Preparing For Natural Disasters During COVID-19


Editor’s Note: We have a simple goal: tap into the power of the global diabetes community to save lives. Visit to learn more about what you can do as a person with diabetes to keep yourself and others safe from COVID-19 until we’re all safe. 

This article was last updated on September 7, 2021.

As people living with a chronic condition like diabetes, our lives require a bit more preparation and planning, not only for our daily routines but for the unexpected. The Atlantic hurricane season started on June 1, wildfire season has begun in the West, and as we have seen recently, natural disasters can happen anywhere and many of them without notice. This year’s natural disaster preparedness process gets a bit more challenging; we are still dealing with a pandemic that has halted the entire world, left us with a new set of “guidelines” and created a new normal for all of us. 

So preparing your diabetes emergency kit can be a bit more complicated these days… Panic buying, loss of income and shortage of inventory can all make it more challenging and stressful. On top of that, in case we need to evacuate our houses, how do we shelter while social distancing? How do COVID-19 closures affect the ability to find lodging? 

Where to start

After devastating Hurricane Maria hit the Virgin Islands and Puerto Rico, the Diabetes Disaster Response Coalition was created to facilitate a coordinated disaster-response effort, educate about emergency preparedness and advocate for the well being of people living with diabetes during a natural disaster. 

People living with diabetes need to take some extra precautions when preparing for a natural disaster. So, with the support of scientific organizations, diabetes community organizations and pharmaceutical companies, the Diabetes Disaster Response Coalition created the Diabetes Disaster Preparedness Plan, available in both English and Spanish. Use this checklist when preparing for any disaster.

Let’s talk about supplies…

Diabetes supply list

Stock your diabetes emergency kit with the following:

  • A two-week supply of all medications, including insulin and Glucagon, if prescribed
    • Note: If you lose power and you have unused insulin, don’t throw it out! In an emergency, it is okay to use expired or non-refrigerated insulin. Contact your manufacturer, pharmacy or doctor with any questions.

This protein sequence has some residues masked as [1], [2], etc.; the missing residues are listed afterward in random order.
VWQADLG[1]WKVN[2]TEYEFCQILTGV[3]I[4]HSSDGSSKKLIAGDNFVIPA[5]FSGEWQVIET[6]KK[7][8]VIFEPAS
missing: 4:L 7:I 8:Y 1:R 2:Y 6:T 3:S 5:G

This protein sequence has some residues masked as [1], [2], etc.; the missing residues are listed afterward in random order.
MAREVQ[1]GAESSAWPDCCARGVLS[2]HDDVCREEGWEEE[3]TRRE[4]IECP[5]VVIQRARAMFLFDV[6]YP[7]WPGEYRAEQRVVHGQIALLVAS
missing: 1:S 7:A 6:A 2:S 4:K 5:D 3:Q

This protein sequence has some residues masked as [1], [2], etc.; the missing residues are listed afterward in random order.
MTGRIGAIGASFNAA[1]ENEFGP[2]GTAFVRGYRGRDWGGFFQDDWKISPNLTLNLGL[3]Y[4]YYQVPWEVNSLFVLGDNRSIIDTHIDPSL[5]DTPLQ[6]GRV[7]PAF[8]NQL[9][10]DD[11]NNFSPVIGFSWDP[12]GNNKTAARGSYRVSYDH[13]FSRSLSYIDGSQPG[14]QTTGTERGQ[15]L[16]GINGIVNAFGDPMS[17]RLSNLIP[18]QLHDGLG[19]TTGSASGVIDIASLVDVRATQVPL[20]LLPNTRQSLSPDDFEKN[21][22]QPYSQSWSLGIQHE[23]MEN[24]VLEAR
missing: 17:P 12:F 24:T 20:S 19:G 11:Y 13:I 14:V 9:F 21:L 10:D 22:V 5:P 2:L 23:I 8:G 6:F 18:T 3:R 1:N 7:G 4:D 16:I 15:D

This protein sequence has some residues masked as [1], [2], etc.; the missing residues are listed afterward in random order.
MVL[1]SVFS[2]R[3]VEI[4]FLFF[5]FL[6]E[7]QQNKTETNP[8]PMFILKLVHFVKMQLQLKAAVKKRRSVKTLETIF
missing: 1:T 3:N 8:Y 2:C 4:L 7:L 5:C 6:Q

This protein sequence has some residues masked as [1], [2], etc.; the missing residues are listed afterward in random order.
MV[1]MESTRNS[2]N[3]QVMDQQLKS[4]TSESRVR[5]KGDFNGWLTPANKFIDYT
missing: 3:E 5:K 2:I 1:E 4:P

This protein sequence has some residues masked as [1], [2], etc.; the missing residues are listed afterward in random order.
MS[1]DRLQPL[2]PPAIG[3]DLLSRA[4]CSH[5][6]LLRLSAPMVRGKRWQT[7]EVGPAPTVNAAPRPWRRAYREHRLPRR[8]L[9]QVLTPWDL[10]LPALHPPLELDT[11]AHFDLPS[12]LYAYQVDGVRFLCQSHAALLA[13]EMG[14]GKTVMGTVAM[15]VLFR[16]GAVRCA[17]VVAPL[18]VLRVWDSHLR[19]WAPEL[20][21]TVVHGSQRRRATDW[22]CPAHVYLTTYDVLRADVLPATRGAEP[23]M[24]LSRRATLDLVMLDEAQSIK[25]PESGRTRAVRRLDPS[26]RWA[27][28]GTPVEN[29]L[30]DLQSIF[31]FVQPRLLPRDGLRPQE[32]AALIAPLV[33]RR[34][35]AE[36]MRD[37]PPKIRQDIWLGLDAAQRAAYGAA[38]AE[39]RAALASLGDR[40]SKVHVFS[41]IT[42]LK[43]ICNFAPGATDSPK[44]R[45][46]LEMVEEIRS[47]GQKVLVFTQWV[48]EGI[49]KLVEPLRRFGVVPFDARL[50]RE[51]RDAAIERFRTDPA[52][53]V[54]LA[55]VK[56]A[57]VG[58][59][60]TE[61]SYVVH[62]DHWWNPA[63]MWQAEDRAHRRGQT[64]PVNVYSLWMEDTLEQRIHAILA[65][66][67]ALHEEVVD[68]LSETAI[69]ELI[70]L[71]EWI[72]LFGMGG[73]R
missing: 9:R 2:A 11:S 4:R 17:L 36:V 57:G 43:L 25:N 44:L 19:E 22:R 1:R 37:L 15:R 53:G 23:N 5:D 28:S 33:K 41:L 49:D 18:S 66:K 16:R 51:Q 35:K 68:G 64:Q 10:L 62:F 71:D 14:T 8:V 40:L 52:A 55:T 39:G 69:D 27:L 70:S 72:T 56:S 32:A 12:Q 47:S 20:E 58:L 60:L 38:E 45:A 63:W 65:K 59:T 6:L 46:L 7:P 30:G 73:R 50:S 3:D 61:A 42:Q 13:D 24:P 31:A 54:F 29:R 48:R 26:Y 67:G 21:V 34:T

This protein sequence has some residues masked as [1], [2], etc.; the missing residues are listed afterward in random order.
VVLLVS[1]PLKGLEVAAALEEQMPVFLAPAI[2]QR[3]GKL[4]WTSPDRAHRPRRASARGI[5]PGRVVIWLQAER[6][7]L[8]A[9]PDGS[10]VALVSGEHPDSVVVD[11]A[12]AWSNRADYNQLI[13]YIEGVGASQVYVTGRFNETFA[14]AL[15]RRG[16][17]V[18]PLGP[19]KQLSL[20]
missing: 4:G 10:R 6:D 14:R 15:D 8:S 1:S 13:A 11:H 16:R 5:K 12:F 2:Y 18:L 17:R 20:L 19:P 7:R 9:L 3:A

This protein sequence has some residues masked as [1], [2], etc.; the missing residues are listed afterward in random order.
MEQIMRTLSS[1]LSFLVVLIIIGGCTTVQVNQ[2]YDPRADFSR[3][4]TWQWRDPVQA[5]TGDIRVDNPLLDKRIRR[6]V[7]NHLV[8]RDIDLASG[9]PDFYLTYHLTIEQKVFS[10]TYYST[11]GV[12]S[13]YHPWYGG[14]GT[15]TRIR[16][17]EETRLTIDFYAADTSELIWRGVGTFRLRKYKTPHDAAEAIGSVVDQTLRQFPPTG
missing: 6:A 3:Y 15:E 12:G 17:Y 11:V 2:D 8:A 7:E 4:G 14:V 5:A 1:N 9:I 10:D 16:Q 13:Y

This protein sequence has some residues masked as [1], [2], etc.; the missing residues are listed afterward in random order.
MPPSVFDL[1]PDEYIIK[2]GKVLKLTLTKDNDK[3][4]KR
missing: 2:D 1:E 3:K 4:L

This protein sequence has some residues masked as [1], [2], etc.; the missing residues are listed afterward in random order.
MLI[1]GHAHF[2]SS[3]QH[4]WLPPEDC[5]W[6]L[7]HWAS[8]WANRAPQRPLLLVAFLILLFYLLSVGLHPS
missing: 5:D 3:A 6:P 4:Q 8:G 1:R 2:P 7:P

• Supplies to check your blood sugar, like testing strips and lancets—don’t forget extra batteries!
  • Extra supplies for your insulin pump or continuous glucose monitor (CGM)
  • Cooler and reusable cold packs
    • Note: Do NOT use dry ice and do not freeze any medication.
  • Empty plastic bottle or sharps container to safely carry syringes, needles and lancets
  • Items to treat high blood sugar such as pump supplies (infusion sets) and/or syringes
  • Items to treat low blood sugar or hypoglycemia, like:
    • Juice
    • Regular soda
    • Honey
    • Glucose tablets
    • Glucagon

In light of the COVID-19 situation, it’s highly recommended to also have face masks, disinfectant wipes and hand sanitizer in our natural disaster preparedness kits. If in a shelter, be ready to have your temperature checked frequently, and if you feel ill or suspect you have been in contact with an infected person, let shelter personnel know immediately. Again, you can check out the Patient Preparedness Plan for a more comprehensive checklist of recommended supplies and other items to have on hand in your kit, like copies of medical documents.

Sheltering while social distancing

Recently, FEMA revised their plans for evacuations and shelters. In partnership with any local, state and federal officials, they are looking at protocols for shelters that range from separating people based on temperature checks to non-congregated sheltering in hotels. People will be encouraged to abide as much as possible to the social distancing guidelines and be as cautious as possible. 

Remember, it is our responsibility to take care of our families and ourselves. Even while sheltering, we can reduce or eliminate our exposure to COVID-19 by:

  1. Establishing and maintaining strict hygiene
  2. Minimizing physical interaction with others
  3. Taking extra precautions if we have to go out

There is a lot you can do to stay safe and healthy. And you can find more information about COVID-19 and recommendations for people with diabetes by visiting

Getting ready for a disaster requires a lot of preparation and supplies, and planning for storm and fire season with a pandemic still underway requires even more. If you haven’t already, start building your plan, start building your kit and start compiling the supplies that you need now. Above all: stay safe and stay healthy!

Check out another piece about disaster preparedness—How to Be Hurricane Ready with T1D.

Beyond Type 1 is proud to be a part of the Diabetes Disaster Response Coalition, alongside American Diabetes Association, Insulin for Life USA, JDRF, the American Association for Clinical Endocrinologists, the American Association for Diabetes Educators, Endocrine Society, The Leona M. and Harry B. Helmsley Charitable Trust, Lilly, Insulet and T1D Exchange, among others.

WRITTEN BY Mila Ferrer, POSTED 08/18/20, UPDATED 11/25/22

Mila is a tireless advocate for more and better diabetes education for the Hispanic community. Her youngest son, Jaime, was diagnosed with type 1 diabetes at the age of 3. Recognized as a “Diabetes Leader” by the International Diabetes Federation (IDF), and as a Top Influential Latina Blogger by LATISM.